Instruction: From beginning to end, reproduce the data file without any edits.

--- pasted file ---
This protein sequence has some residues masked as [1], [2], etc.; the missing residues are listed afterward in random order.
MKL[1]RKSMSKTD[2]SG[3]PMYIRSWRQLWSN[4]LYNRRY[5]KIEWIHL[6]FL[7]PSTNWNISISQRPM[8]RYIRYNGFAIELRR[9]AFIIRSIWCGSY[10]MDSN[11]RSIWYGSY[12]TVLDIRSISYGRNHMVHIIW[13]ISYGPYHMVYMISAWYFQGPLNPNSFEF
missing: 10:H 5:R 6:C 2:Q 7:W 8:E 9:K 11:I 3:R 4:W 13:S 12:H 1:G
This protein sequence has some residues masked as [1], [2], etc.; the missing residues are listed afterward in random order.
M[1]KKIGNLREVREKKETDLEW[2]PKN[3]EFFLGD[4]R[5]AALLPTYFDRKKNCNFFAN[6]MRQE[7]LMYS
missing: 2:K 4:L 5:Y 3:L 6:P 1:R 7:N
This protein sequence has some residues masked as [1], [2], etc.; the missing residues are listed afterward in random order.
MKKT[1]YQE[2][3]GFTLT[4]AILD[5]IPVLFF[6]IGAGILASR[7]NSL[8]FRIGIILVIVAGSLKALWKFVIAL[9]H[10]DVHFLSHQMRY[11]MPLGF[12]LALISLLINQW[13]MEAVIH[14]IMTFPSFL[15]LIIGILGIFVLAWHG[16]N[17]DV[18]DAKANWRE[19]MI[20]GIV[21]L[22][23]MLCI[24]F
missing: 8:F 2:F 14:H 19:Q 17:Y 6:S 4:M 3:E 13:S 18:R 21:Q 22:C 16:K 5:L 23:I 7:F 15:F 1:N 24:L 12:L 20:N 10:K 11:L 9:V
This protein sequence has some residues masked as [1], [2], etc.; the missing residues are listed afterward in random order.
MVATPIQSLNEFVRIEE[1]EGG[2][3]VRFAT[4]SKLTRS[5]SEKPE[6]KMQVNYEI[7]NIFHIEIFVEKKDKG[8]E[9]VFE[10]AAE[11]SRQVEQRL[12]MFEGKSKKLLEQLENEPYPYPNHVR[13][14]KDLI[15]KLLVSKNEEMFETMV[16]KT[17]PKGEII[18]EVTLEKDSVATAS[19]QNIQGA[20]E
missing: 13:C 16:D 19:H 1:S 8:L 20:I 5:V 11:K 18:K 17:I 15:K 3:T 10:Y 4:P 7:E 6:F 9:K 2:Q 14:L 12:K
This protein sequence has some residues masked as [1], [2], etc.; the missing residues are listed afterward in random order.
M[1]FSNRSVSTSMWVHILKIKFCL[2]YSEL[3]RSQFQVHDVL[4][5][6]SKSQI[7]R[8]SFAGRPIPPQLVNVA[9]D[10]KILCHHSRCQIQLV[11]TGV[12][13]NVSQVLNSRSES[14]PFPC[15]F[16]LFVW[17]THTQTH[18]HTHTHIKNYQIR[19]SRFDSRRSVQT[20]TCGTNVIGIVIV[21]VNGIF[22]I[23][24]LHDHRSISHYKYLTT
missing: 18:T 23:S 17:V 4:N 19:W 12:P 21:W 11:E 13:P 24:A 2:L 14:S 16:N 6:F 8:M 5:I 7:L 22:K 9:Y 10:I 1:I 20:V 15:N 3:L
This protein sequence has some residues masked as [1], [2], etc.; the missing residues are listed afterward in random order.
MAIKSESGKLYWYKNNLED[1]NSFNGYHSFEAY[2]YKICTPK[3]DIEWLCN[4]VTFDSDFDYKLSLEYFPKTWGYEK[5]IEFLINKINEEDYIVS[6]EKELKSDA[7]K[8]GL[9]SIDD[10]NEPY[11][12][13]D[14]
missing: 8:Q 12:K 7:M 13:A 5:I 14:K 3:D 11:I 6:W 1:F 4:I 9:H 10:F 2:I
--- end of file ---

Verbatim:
This protein sequence has some residues masked as [1], [2], etc.; the missing residues are listed afterward in random order.
MKL[1]RKSMSKTD[2]SG[3]PMYIRSWRQLWSN[4]LYNRRY[5]KIEWIHL[6]FL[7]PSTNWNISISQRPM[8]RYIRYNGFAIELRR[9]AFIIRSIWCGSY[10]MDSN[11]RSIWYGSY[12]TVLDIRSISYGRNHMVHIIW[13]ISYGPYHMVYMISAWYFQGPLNPNSFEF
missing: 10:H 5:R 6:C 2:Q 7:W 8:E 9:K 11:I 3:R 4:W 13:S 12:H 1:G
This protein sequence has some residues masked as [1], [2], etc.; the missing residues are listed afterward in random order.
M[1]KKIGNLREVREKKETDLEW[2]PKN[3]EFFLGD[4]R[5]AALLPTYFDRKKNCNFFAN[6]MRQE[7]LMYS
missing: 2:K 4:L 5:Y 3:L 6:P 1:R 7:N
This protein sequence has some residues masked as [1], [2], etc.; the missing residues are listed afterward in random order.
MKKT[1]YQE[2][3]GFTLT[4]AILD[5]IPVLFF[6]IGAGILASR[7]NSL[8]FRIGIILVIVAGSLKALWKFVIAL[9]H[10]DVHFLSHQMRY[11]MPLGF[12]LALISLLINQW[13]MEAVIH[14]IMTFPSFL[15]LIIGILGIFVLAWHG[16]N[17]DV[18]DAKANWRE[19]MI[20]GIV[21]L[22][23]MLCI[24]F
missing: 8:F 2:F 14:H 19:Q 17:Y 6:S 4:M 3:E 13:S 18:R 21:Q 22:C 16:K 5:L 23:I 7:F 15:F 1:N 24:L 12:L 20:N 10:K 11:L 9:V
This protein sequence has some residues masked as [1], [2], etc.; the missing residues are listed afterward in random order.
MVATPIQSLNEFVRIEE[1]EGG[2][3]VRFAT[4]SKLTRS[5]SEKPE[6]KMQVNYEI[7]NIFHIEIFVEKKDKG[8]E[9]VFE[10]AAE[11]SRQVEQRL[12]MFEGKSKKLLEQLENEPYPYPNHVR[13][14]KDLI[15]KLLVSKNEEMFETMV[16]KT[17]PKGEII[18]EVTLEKDSVATAS[19]QNIQGA[20]E
missing: 13:C 16:D 19:H 1:S 8:L 20:I 5:V 11:K 18:K 17:I 15:K 3:T 10:Y 4:P 7:E 6:F 9:K 2:Q 14:L 12:K
This protein sequence has some residues masked as [1], [2], etc.; the missing residues are listed afterward in random order.
M[1]FSNRSVSTSMWVHILKIKFCL[2]YSEL[3]RSQFQVHDVL[4][5][6]SKSQI[7]R[8]SFAGRPIPPQLVNVA[9]D[10]KILCHHSRCQIQLV[11]TGV[12][13]NVSQVLNSRSES[14]PFPC[15]F[16]LFVW[17]THTQTH[18]HTHTHIKNYQIR[19]SRFDSRRSVQT[20]TCGTNVIGIVIV[21]VNGIF[22]I[23][24]LHDHRSISHYKYLTT
missing: 18:T 23:S 17:V 4:N 19:W 12:P 21:W 11:E 13:P 24:A 2:L 14:S 16:N 6:F 8:M 5:I 7:L 22:K 9:Y 10:I 1:I 20:V 15:N 3:L
This protein sequence has some residues masked as [1], [2], etc.; the missing residues are listed afterward in random order.
MAIKSESGKLYWYKNNLED[1]NSFNGYHSFEAY[2]YKICTPK[3]DIEWLCN[4]VTFDSDFDYKLSLEYFPKTWGYEK[5]IEFLINKINEEDYIVS[6]EKELKSDA[7]K[8]GL[9]SIDD[10]NEPY[11][12][13]D[14]
missing: 8:Q 12:K 7:M 13:A 5:I 14:K 3:D 11:I 6:W 1:F 4:I 9:H 10:F 2:I